Congregation of the Holy Cross brothers ending a more than 50-year presence at the boys’ school
WILMINGTON — St. Edmond’s Academy has been educating boys since 1959, and for all but a few of those years, brothers from the Congregation of the Holy Cross have been part of the school. That era came to an end with the Class of 2016, as the three remaining brothers will be leaving Wilmington on July 27.
Brothers Michael Smith, Thomas Meany and Joseph Ash have spent a combined 114 years on the north Wilmington campus as teachers, administrators, mentors and more. They, along with the Holy Cross leadership, decided it was time to make a change.
“They’ve been talking about it for a number of years, just to prepare us. Every year, the provincial visits, so he asks us what’s our five-year plan, or what do you plan in the future, or whatever,” Brother Tom said. He was at St. Edmond’s for 52 years, arriving a year and a half after the school moved to its current location on Veale Road.
“We’re all going to miss being here,” said Brother Michael, who served twice as headmaster for a combined 20 years. “As I always said, St. Edmond’s Academy is a special school. The students here are fantastic, the families are fantastic. The faculty is fantastic. We’re going to miss that.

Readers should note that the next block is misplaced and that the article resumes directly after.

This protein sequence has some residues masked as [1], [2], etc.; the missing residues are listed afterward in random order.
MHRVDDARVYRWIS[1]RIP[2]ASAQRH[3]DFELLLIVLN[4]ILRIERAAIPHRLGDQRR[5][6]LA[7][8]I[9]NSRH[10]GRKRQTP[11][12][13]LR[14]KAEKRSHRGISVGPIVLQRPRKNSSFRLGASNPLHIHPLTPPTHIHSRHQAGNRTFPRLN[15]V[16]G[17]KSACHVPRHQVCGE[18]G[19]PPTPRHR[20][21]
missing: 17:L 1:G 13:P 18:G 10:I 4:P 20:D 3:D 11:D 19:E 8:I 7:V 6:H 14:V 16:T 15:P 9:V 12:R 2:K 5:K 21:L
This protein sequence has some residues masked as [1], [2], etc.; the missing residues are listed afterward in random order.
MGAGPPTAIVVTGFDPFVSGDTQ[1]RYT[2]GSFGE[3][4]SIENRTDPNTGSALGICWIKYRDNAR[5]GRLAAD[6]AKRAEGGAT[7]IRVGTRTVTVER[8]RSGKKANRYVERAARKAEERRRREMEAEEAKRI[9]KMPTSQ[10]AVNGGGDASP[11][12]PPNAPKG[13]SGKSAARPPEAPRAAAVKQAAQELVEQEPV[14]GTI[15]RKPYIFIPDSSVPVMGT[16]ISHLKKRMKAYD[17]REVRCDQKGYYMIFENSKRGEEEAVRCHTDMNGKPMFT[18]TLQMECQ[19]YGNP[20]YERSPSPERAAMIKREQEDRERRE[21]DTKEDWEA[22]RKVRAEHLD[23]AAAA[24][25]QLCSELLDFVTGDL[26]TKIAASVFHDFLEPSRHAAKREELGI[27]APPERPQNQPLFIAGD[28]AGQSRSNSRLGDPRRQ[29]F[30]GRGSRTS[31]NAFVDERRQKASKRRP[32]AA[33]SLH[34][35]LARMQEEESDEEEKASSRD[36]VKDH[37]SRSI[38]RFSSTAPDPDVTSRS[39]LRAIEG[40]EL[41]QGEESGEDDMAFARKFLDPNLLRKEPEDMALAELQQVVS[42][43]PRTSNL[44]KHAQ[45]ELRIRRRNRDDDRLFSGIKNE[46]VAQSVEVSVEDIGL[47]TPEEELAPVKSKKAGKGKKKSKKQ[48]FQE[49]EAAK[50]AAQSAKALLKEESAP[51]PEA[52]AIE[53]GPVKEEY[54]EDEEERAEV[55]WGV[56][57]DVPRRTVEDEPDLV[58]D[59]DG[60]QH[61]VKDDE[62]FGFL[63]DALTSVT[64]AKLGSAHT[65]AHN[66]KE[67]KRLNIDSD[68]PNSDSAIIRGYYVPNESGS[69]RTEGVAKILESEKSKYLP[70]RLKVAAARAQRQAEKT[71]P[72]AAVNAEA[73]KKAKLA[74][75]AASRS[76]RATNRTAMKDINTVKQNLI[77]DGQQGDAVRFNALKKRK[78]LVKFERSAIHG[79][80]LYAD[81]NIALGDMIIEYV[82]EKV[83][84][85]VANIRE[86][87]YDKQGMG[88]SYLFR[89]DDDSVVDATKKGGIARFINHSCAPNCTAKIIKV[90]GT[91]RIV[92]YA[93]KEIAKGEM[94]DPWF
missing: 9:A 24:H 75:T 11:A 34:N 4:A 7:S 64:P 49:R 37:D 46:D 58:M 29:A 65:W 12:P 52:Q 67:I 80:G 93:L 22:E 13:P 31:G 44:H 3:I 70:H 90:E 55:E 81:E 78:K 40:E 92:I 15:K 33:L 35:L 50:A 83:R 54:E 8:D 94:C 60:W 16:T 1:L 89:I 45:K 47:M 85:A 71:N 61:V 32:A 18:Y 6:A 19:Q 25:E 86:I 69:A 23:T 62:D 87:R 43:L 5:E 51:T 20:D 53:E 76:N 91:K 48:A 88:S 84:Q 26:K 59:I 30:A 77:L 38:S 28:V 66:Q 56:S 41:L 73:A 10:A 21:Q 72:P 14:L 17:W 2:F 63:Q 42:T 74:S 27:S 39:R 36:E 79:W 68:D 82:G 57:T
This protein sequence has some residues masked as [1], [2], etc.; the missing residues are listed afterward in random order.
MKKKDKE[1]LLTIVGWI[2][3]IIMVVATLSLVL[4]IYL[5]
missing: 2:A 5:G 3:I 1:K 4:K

“I personally am going to miss the Wilmington area. I have a lot of friends around here.”
Brother Joe originally came to St. Edmond’s for a year, “and I stayed for 37.” He said he never wanted to go elsewhere.
“These kids grow on you, and it’s just a wonderful relationship that you have with these kids. I miss teaching, but I know I can’t do it any more,” he said.
Brothers Joe and Tom are moving to the congregation’s property in Valatie, N.Y., about 20 miles south of Albany. It was once the site of the Holy Cross novitiate and is now a retreat center and home for retired brothers.
Brother Michael will be moving to South Bend, Ind., living at the seminary at the University of Notre Dame, which also is run by the Holy Cross fathers and brothers.